Lockheed Martin’s F-35A/B/C Lightning II gets more than its fair share of bad press these days. But, as they say, it could always be worse. Let’s have a look at one of the US Navy’s dullest moments in developing and buying fighters.
By the end of the Second World War, the United States Navy was looking to get itself in on some jet action. The McDonnell FH Phantom was the first step in that direction, though all it really did was prove that it’s possible to land jet-powered fighters on carriers. The Navy was hooked, no pun intended. On June 1st, 1945, a little less than six months after the Phantom’s first flight in January of that same year, a new project was initiated to build a carrier-based day fighter, able to fly for sustained period at 600 mph at an altitude of 40,000 feet. Chance Vought’s entry was arguably the weirdest and most unconventional of them all, and somehow… it won.
Waldemar Voigt, a former bigwig engineer at Messerschmitt during the war, contributed to the design of Vought’s proposal, factoring in lessons learned while being at the forefront of the German wartime aviation industry, which was far ahead of the Allies in many respects. Working under the leadership of Rex Buren Beisel, the designer behind the F4U Corsair, Voigt and the project team came up with a stubby fuselage, two wide and swept wings, twin vertical stabilizers mounted on said wings, and a pair of engines emanating from the rear of the fuselage. Dubbed the V-346 by Vought, it had a high angle of attack thanks to the tall, spindly nose gear beneath the raised cockpit. It utilized elevons, which at the time were fairly new to the aviation world, and all of the aircraft’s control systems were hydraulically backed. The Navy liked the proposal enough that Vought was awarded the contract. The new name of the V-346 would be the F7U Cutlass.
By 1948, Vought had built a flying prototype, the XF7U-1, and the aircraft took to the skies in September of that year. Two more prototypes were completed, and all three were promptly lost to crashes. An omen of things to come, it would seem. The Navy pushed ahead and still ordered a batch of production aircraft, two of which were also soon lost. Control and thrust issues constantly plagued the jets, but the Navy wasn’t yet interested in cutting the program. The “improved” F7U-2 was supposed to fix the control reliability troubles, but complaints about the two J34-WE-32 non-afterburning turbojets still floated around. They were grossly underpowered, given the size and weight of the aircraft. The F7U-2 would have used two Westinghouse-built J34-WE-42 afterburning turbojets, but the Navy decided to cancel their order for 88 of the type in favor of the F7U-3, which wound up being the full-rate production iteration of the Cutlass. This time, outfitted with a set of J46-WE-8B turbojets… it was still underpowered.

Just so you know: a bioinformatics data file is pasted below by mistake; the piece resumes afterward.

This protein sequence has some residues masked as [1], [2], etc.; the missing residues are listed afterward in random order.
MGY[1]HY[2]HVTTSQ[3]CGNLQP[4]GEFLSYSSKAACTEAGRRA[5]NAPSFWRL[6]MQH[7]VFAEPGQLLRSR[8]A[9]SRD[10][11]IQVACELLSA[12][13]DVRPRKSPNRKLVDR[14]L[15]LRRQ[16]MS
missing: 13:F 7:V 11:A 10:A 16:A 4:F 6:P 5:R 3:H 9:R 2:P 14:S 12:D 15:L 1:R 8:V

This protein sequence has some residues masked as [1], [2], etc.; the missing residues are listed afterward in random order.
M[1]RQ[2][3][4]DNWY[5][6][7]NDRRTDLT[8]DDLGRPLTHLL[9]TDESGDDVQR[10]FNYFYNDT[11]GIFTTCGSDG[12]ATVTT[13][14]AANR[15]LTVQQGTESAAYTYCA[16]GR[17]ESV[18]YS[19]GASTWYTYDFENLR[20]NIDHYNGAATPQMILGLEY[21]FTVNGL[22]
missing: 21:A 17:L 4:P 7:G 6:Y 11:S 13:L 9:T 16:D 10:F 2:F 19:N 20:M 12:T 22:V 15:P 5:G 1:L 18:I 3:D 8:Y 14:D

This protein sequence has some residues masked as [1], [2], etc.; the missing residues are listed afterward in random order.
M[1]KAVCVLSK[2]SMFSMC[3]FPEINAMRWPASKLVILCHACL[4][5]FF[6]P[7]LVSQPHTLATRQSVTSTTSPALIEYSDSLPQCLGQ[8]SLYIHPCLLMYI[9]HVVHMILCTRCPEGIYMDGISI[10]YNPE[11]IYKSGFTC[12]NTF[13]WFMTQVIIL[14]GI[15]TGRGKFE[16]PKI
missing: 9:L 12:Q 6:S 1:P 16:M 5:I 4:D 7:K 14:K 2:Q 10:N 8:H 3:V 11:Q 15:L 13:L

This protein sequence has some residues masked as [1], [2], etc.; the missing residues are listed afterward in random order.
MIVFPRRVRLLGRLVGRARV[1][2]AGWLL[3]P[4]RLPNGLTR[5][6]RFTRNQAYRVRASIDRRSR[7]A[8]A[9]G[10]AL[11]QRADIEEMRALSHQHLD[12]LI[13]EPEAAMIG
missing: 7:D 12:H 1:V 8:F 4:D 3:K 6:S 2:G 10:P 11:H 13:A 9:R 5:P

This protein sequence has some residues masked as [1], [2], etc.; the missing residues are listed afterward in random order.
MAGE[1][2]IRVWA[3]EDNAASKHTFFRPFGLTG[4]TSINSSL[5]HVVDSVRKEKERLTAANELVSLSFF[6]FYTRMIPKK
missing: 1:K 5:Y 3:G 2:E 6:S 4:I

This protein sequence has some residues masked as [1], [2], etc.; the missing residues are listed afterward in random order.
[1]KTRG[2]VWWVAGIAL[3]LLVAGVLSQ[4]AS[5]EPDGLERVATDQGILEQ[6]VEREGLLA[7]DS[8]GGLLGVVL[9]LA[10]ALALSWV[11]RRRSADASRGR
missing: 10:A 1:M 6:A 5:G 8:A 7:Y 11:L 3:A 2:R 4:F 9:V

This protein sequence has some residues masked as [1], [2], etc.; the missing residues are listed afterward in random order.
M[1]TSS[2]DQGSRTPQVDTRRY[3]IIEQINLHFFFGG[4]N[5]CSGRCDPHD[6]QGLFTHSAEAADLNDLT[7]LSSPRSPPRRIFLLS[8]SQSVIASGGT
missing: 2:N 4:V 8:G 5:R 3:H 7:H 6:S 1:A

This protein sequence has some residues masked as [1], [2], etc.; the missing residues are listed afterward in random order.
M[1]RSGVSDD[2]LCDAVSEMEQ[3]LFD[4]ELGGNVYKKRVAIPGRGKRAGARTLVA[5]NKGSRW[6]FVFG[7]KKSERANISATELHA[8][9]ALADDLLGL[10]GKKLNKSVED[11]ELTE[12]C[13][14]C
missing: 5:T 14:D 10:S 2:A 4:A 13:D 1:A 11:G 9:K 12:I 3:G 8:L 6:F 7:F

The placement of the cockpit, originally structured as such to increase the pilot’s visibility, proved to be a massive obstacle for pilot visibility during carrier launches and recoveries. The unusually tall nose gear which gave the aircraft its high angle of attack was prone to folding and collapsing under stress, especially during the rough carrier traps which constantly see nose gear slam down onto the deck after the main gear have touched down. Parts, including the landing gear doors, were known to fall off in-flight, and engine fires were also common occurrences. The Cutlass soon gained a number of nicknames, the majority of which were very unsavory, and for good reason. The “Gutless Cutlass” and the “Ensign Eliminator” were among the most popular ones, the latter owing to the high accident rate. Pilots soon found that the engines couldn’t operate well in wet conditions. In fact, they outright didn’t function at all. Flameouts in rain were very common, and this made the Navy brass extremely hesitant to deploy their newest fighters aboard carriers. Nevertheless, the Gutlass Cutlass made it aboard six carriers for a total of seven cruises between 1955 and 1957. Further variants of the jet were ordered: 12 for photo-recon and 98 with the ability to sling four AAM-N-2 Sparrow I missiles. Overall, 288 Cutlasses were finally procured by the Navy.